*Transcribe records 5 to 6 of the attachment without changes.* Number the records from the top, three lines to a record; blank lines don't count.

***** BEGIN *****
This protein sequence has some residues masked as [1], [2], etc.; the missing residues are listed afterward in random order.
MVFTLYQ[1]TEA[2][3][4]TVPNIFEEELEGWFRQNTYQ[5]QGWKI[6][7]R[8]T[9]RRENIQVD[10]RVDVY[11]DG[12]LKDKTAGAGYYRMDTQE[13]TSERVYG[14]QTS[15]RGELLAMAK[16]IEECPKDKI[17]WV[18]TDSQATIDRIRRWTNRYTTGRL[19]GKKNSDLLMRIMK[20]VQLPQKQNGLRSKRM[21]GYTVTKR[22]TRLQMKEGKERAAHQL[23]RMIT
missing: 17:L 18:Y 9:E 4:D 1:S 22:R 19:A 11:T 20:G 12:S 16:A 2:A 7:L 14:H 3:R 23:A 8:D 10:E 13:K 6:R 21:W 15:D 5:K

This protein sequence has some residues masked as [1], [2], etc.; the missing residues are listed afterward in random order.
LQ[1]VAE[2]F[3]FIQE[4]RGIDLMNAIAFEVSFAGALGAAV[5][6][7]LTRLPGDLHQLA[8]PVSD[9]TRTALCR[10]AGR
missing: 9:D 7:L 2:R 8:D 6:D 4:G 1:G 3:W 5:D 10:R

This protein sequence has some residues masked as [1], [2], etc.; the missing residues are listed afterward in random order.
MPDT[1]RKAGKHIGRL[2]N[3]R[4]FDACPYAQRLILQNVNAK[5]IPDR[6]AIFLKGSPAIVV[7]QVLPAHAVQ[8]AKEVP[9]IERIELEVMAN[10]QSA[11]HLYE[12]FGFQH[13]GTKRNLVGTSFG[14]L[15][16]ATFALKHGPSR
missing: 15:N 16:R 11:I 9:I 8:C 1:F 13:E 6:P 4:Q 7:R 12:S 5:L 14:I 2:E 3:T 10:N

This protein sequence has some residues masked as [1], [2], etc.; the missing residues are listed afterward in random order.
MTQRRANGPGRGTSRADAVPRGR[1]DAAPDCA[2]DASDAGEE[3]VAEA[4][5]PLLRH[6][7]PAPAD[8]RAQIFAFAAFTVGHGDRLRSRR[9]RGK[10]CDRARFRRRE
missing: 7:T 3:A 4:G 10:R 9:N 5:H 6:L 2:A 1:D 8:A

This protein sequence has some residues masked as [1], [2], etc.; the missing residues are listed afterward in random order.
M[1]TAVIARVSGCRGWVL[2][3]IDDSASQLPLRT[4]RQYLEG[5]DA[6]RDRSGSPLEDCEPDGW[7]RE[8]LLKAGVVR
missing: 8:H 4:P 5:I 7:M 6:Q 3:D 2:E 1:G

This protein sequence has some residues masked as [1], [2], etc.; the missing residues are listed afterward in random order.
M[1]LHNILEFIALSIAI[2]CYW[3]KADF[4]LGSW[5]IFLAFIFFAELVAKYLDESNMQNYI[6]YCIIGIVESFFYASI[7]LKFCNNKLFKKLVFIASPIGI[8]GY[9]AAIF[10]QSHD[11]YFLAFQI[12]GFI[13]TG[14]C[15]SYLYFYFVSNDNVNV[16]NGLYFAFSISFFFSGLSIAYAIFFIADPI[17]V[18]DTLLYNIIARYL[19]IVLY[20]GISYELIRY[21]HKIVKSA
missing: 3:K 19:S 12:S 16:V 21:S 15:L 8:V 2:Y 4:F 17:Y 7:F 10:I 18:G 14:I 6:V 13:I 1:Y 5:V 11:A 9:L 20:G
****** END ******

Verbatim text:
This protein sequence has some residues masked as [1], [2], etc.; the missing residues are listed afterward in random order.
M[1]TAVIARVSGCRGWVL[2][3]IDDSASQLPLRT[4]RQYLEG[5]DA[6]RDRSGSPLEDCEPDGW[7]RE[8]LLKAGVVR
missing: 8:H 4:P 5:I 7:M 6:Q 3:D 2:E 1:G

This protein sequence has some residues masked as [1], [2], etc.; the missing residues are listed afterward in random order.
M[1]LHNILEFIALSIAI[2]CYW[3]KADF[4]LGSW[5]IFLAFIFFAELVAKYLDESNMQNYI[6]YCIIGIVESFFYASI[7]LKFCNNKLFKKLVFIASPIGI[8]GY[9]AAIF[10]QSHD[11]YFLAFQI[12]GFI[13]TG[14]C[15]SYLYFYFVSNDNVNV[16]NGLYFAFSISFFFSGLSIAYAIFFIADPI[17]V[18]DTLLYNIIARYL[19]IVLY[20]GISYELIRY[21]HKIVKSA
missing: 3:K 19:S 12:S 16:V 21:S 15:L 8:V 2:Y 4:F 17:Y 7:F 10:I 18:G 14:I 6:V 13:I 1:Y 5:V 11:A 9:L 20:G